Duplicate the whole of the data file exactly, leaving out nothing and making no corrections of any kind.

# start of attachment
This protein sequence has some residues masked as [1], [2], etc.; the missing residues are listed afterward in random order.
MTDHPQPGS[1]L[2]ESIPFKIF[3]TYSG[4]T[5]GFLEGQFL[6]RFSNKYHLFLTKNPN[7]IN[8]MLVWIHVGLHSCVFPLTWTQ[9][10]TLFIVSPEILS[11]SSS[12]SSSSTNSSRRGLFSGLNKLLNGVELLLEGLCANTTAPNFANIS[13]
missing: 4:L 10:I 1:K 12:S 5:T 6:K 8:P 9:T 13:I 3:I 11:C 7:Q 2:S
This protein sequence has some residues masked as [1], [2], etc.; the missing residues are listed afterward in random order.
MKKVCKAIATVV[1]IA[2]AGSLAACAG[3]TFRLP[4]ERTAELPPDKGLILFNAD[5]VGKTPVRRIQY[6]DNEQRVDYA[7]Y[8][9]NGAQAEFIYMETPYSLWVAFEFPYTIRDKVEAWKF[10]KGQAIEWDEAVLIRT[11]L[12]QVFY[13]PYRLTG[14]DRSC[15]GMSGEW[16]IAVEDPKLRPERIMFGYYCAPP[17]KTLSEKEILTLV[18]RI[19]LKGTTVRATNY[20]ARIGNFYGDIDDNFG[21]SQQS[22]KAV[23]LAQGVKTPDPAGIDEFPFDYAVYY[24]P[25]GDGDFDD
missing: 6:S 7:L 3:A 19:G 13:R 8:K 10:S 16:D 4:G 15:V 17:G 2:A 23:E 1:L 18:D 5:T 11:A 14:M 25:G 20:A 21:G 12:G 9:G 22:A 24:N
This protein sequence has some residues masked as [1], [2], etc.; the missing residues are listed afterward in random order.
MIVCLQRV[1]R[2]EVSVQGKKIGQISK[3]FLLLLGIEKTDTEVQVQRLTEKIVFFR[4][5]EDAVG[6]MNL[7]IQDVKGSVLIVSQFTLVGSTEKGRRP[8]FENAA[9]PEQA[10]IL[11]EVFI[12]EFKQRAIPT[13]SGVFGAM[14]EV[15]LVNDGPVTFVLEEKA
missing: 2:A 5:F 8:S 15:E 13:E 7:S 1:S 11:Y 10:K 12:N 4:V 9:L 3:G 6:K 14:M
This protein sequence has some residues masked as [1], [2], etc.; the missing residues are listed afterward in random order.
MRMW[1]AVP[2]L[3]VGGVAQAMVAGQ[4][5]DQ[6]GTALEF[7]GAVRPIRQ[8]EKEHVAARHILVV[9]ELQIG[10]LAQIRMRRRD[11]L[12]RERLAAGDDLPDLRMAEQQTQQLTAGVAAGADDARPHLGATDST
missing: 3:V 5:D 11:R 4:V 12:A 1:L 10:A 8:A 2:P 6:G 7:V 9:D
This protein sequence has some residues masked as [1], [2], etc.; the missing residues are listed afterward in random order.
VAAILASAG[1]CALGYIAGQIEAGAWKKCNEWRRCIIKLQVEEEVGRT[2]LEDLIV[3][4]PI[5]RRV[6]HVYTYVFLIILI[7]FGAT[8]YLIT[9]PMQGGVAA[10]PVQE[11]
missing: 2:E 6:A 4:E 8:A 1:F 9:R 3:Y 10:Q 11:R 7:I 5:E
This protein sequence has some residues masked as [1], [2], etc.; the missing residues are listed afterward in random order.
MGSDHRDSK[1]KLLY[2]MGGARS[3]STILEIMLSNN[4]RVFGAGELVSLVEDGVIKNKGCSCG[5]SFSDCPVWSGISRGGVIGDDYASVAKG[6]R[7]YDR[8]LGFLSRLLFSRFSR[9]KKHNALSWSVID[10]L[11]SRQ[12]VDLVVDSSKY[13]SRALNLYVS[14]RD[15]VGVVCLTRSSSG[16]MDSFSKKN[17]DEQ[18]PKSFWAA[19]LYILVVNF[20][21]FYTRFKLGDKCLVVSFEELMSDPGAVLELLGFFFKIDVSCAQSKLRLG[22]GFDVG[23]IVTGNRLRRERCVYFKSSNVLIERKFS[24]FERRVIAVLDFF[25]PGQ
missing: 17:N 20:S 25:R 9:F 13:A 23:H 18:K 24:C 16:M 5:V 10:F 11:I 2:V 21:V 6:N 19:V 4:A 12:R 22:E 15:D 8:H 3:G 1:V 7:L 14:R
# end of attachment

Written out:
This protein sequence has some residues masked as [1], [2], etc.; the missing residues are listed afterward in random order.
MTDHPQPGS[1]L[2]ESIPFKIF[3]TYSG[4]T[5]GFLEGQFL[6]RFSNKYHLFLTKNPN[7]IN[8]MLVWIHVGLHSCVFPLTWTQ[9][10]TLFIVSPEILS[11]SSS[12]SSSSTNSSRRGLFSGLNKLLNGVELLLEGLCANTTAPNFANIS[13]
missing: 4:L 10:I 1:K 12:S 5:T 6:K 8:P 9:T 13:I 3:I 11:C 7:Q 2:S
This protein sequence has some residues masked as [1], [2], etc.; the missing residues are listed afterward in random order.
MKKVCKAIATVV[1]IA[2]AGSLAACAG[3]TFRLP[4]ERTAELPPDKGLILFNAD[5]VGKTPVRRIQY[6]DNEQRVDYA[7]Y[8][9]NGAQAEFIYMETPYSLWVAFEFPYTIRDKVEAWKF[10]KGQAIEWDEAVLIRT[11]L[12]QVFY[13]PYRLTG[14]DRSC[15]GMSGEW[16]IAVEDPKLRPERIMFGYYCAPP[17]KTLSEKEILTLV[18]RI[19]LKGTTVRATNY[20]ARIGNFYGDIDDNFG[21]SQQS[22]KAV[23]LAQGVKTPDPAGIDEFPFDYAVYY[24]P[25]GDGDFDD
missing: 6:S 7:L 3:A 19:G 13:R 8:K 10:S 16:D 4:G 15:V 17:G 2:A 23:E 1:L 18:D 5:T 11:A 14:M 25:G 20:A 21:G 12:G 9:G 22:A 24:N
This protein sequence has some residues masked as [1], [2], etc.; the missing residues are listed afterward in random order.
MIVCLQRV[1]R[2]EVSVQGKKIGQISK[3]FLLLLGIEKTDTEVQVQRLTEKIVFFR[4][5]EDAVG[6]MNL[7]IQDVKGSVLIVSQFTLVGSTEKGRRP[8]FENAA[9]PEQA[10]IL[11]EVFI[12]EFKQRAIPT[13]SGVFGAM[14]EV[15]LVNDGPVTFVLEEKA
missing: 2:A 5:F 8:S 15:E 13:E 7:S 1:S 11:Y 10:K 12:N 4:V 9:L 3:G 6:K 14:M
This protein sequence has some residues masked as [1], [2], etc.; the missing residues are listed afterward in random order.
MRMW[1]AVP[2]L[3]VGGVAQAMVAGQ[4][5]DQ[6]GTALEF[7]GAVRPIRQ[8]EKEHVAARHILVV[9]ELQIG[10]LAQIRMRRRD[11]L[12]RERLAAGDDLPDLRMAEQQTQQLTAGVAAGADDARPHLGATDST
missing: 3:V 5:D 11:R 4:V 12:A 1:L 10:A 8:A 2:P 6:G 7:V 9:D
This protein sequence has some residues masked as [1], [2], etc.; the missing residues are listed afterward in random order.
VAAILASAG[1]CALGYIAGQIEAGAWKKCNEWRRCIIKLQVEEEVGRT[2]LEDLIV[3][4]PI[5]RRV[6]HVYTYVFLIILI[7]FGAT[8]YLIT[9]PMQGGVAA[10]PVQE[11]
missing: 2:E 6:A 4:E 8:A 1:F 9:R 3:Y 10:Q 11:R 7:I 5:E
This protein sequence has some residues masked as [1], [2], etc.; the missing residues are listed afterward in random order.
MGSDHRDSK[1]KLLY[2]MGGARS[3]STILEIMLSNN[4]RVFGAGELVSLVEDGVIKNKGCSCG[5]SFSDCPVWSGISRGGVIGDDYASVAKG[6]R[7]YDR[8]LGFLSRLLFSRFSR[9]KKHNALSWSVID[10]L[11]SRQ[12]VDLVVDSSKY[13]SRALNLYVS[14]RD[15]VGVVCLTRSSSG[16]MDSFSKKN[17]DEQ[18]PKSFWAA[19]LYILVVNF[20][21]FYTRFKLGDKCLVVSFEELMSDPGAVLELLGFFFKIDVSCAQSKLRLG[22]GFDVG[23]IVTGNRLRRERCVYFKSSNVLIERKFS[24]FERRVIAVLDFF[25]PGQ
missing: 17:N 20:S 25:R 9:F 13:A 23:H 18:K 24:C 16:M 5:V 10:F 11:I 2:V 21:V 6:N 19:V 4:A 12:R 22:E 15:D 8:H 3:G 1:V 7:L 14:R